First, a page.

FIRSTNATIONS
U.S. BORDER AGENCIES
CDN REGULATORY AGENCIES
U.S. REGULATORY AGENCIES
CANADIAN PUBLIC
U.S. PUBLIC
THE PARTNERSHIP
COMMUNITY CONSULTATION GROUP
FEDERALLY RECOGNIZED TRIBES
MUNICIPAL ADVISORYGROUP
U.S. PROJECT TEAM EXPERTISE
CANADIAN PROJECTTEAM EXPERTISE
LOCAL AGENCY GROUP
CANADIAN BORDER AGENCIES
LOCAL ADVISORY COUNCIL
CROSSING OWNERS OPERATORS PROPONENTS
PRIVATE SECTOR ADVISORY GROUP
13
Environmental Assessment Key Study Activities
? Developed Initial Set of Crossing Alternatives, Plaza Locations Connecting Routes in Canada and the U.S.
? Defined Area of Continued Analysis
? Presented Specific Crossing, Plaza and Access Road Options
? Presented Preliminary Results of Social, Economic, Environmental and Engineering Assessments
Identify Preferred Crossing Location, Plaza Locations Connecting Routes in Canada and the U.S. (SPRING 2008)
Finalize Engineering and Mitigation Measures
Document Study and Submit for Approvals
14
Illustrative Alternatives
15
Practical Crossing, Plaza Route Alternatives
16
Plaza and Crossing Locations
17
U.S. Study
18
X-10 Crossing Alternatives
19
X-11 Crossing Alternatives
20
Composite of the Two Footprints
21
Delray Land Use Options
22
Delray Land Use Options
23
Canadian Study
24
An End-to-End Solution
  • The Canadian DRIC team faces a distinct
    challenge to extend the existing Highway 401 to
    the new border crossing.
  • New six-lane highway, approximately 8 km in
    length
  • Several alternatives considered at-grade,
    below grade, tunneled, Parkway.
  • Goal is to improve quality of life, take trucks
    off city streets, and improve movement of traffic
    across the border.
  • All access road alternatives, as well as plaza
    and crossing alternatives, will be evaluated
    against seven factors.

25
Evaluation Factors
  • Changes to Air Quality
  • Protection of Community and Neighborhood
    Characteristics
  • Consistency with Existing Planned Land Use
  • Protection of Cultural Resources
  • Protection of Natural Environment
  • Improvements to Regional Mobility
  • Cost and Constructability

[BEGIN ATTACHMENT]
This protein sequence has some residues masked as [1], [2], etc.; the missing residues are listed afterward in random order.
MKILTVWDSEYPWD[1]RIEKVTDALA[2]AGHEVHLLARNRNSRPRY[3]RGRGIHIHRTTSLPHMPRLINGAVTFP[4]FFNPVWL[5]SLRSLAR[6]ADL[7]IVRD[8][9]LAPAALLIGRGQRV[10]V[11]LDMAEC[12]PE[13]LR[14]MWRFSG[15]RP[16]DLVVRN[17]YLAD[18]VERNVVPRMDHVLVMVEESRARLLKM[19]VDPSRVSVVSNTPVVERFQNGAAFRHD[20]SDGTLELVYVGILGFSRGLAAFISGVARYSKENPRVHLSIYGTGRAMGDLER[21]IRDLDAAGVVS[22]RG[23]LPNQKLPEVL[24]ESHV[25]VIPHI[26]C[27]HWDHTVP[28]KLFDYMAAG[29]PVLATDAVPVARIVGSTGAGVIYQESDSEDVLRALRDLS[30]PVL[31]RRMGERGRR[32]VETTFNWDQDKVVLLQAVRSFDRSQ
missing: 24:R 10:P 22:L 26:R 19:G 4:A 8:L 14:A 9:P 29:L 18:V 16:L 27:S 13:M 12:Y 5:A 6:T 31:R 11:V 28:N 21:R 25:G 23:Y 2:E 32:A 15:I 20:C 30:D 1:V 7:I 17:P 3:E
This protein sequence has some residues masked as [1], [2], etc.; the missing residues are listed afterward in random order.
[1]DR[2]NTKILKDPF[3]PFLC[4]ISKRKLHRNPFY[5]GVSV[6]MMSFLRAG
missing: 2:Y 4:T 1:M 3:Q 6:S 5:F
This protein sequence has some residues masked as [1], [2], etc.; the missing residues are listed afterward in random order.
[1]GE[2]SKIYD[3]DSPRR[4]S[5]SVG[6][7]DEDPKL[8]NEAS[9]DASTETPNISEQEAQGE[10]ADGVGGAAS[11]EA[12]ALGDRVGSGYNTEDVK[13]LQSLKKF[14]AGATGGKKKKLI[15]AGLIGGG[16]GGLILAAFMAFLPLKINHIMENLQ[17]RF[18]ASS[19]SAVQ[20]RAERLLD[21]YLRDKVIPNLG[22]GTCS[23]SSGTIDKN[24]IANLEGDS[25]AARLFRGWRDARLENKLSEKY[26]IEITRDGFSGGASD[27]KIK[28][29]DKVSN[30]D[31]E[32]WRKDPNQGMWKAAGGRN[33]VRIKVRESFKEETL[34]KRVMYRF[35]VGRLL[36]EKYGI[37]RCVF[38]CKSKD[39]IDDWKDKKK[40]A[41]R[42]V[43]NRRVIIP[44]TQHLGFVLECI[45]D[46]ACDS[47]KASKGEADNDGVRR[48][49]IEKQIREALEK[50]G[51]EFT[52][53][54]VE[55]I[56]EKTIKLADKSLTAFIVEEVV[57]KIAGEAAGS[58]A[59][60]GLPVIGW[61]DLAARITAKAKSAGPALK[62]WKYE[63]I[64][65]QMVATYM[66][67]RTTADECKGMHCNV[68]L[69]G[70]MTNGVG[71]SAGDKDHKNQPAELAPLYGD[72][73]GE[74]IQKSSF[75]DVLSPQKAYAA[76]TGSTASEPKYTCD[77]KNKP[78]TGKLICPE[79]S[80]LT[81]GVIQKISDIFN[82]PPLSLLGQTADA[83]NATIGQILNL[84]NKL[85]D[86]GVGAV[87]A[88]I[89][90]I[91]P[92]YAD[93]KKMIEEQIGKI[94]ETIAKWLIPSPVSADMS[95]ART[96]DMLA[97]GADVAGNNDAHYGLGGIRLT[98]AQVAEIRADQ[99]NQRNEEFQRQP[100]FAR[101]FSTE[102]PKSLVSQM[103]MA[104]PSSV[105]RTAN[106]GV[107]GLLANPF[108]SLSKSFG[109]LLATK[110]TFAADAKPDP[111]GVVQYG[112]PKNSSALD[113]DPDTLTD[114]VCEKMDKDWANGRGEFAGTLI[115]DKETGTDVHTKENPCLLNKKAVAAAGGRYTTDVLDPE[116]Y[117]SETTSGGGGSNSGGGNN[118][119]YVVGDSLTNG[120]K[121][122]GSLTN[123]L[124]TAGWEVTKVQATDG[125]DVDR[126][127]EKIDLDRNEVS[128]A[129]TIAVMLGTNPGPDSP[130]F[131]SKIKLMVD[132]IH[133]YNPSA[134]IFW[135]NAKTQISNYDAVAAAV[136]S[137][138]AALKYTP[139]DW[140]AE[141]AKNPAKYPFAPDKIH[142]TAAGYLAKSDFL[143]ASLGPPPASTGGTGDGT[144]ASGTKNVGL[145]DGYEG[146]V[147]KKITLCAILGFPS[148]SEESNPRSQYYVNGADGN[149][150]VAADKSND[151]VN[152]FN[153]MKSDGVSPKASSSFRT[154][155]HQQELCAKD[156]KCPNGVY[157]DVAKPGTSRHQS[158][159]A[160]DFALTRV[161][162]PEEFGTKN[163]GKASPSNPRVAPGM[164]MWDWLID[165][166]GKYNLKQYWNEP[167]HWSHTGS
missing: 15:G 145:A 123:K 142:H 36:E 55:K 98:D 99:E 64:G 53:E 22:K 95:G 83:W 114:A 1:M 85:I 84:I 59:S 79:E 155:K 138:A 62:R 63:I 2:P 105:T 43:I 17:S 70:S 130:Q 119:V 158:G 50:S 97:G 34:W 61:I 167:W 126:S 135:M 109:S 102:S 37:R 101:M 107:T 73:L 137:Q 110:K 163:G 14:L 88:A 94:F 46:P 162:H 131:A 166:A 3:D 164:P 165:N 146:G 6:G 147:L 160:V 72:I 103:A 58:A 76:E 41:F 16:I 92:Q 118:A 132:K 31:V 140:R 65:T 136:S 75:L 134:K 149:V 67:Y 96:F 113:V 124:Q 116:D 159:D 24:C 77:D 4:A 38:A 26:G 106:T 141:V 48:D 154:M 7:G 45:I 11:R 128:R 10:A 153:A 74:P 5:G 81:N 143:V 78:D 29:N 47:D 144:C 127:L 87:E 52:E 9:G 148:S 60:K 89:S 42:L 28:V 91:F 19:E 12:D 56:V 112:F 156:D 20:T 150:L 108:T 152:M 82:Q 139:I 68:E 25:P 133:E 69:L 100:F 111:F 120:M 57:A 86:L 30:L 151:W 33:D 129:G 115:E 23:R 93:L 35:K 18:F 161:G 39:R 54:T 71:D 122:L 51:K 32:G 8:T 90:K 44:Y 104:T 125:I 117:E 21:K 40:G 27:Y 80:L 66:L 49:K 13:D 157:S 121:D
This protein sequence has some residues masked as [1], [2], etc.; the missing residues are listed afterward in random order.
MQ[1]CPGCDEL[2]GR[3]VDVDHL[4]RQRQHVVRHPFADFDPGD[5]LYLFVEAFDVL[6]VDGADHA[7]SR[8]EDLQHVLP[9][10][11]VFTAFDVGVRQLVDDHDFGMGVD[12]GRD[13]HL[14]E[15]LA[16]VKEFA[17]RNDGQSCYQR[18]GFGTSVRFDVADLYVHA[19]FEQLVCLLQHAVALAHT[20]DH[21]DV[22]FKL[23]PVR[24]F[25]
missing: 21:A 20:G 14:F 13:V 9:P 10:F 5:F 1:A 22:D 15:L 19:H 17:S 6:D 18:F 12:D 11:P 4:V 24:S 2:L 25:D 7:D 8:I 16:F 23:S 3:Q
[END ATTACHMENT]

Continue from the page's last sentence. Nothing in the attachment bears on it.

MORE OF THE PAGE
26
Access Road Alternatives
27
Parkway Option
  • Addresses the future transportation and
    mobility needs of the region
  • Responds to local concerns -
  • Covered sections of highway (short tunnels) at
    10 locations to improve community connections
    across the corridor
  • Landscaping to reduce visual impacts
  • Recreational trails for pedestrians and
    bicycles along and across the corridor
  • Opportunities for gateway entrance features to
    Canada, Ontario, Windsor/Essex County

28
Views of the Parkway Huron Church Line area
(looking east)
29
Views of the Parkway Labelle area (looking
east from EC Row)
30
Next Steps
  • Continue to consult with the public
  • Complete the technical and environmental
    studies
  • Present a single technically and
    environmentally preferred alternative
  • Spring 2008
  • Submit final study documents to approving
    agencies

31
DRIC Project Timeline
2005 2006 2007 2008 2009 2010 2011 2012 2013
Detroit RiverInternational Crossing Route
Planning and Environmental Assessment (EA) /
Environmental Impact Statement (EIS)
EA/EIS Review Approval
LandAcquisition
Technically and Environmentally
PreferredAlternative SelectedSpring 2008
ENGINEERING / CONSTRUCTION
NEWCROSSING2013
32
Contacts
  • Mohammed Alghurabi
  • Senior Project Manager
  • Michigan Department
  • of Transportation
  • (517) 373-7674
  • AlghurabiM_at_michigan.gov
  • Sean ODell
  • Executive Director
  • Windsor Gateway Project
  • Transport Canada
  • (613) 991-4702
  • OdellS_at_tc.gc.ca

33
  • www.partnershipborderstudy.com
  • 1-800-900-2649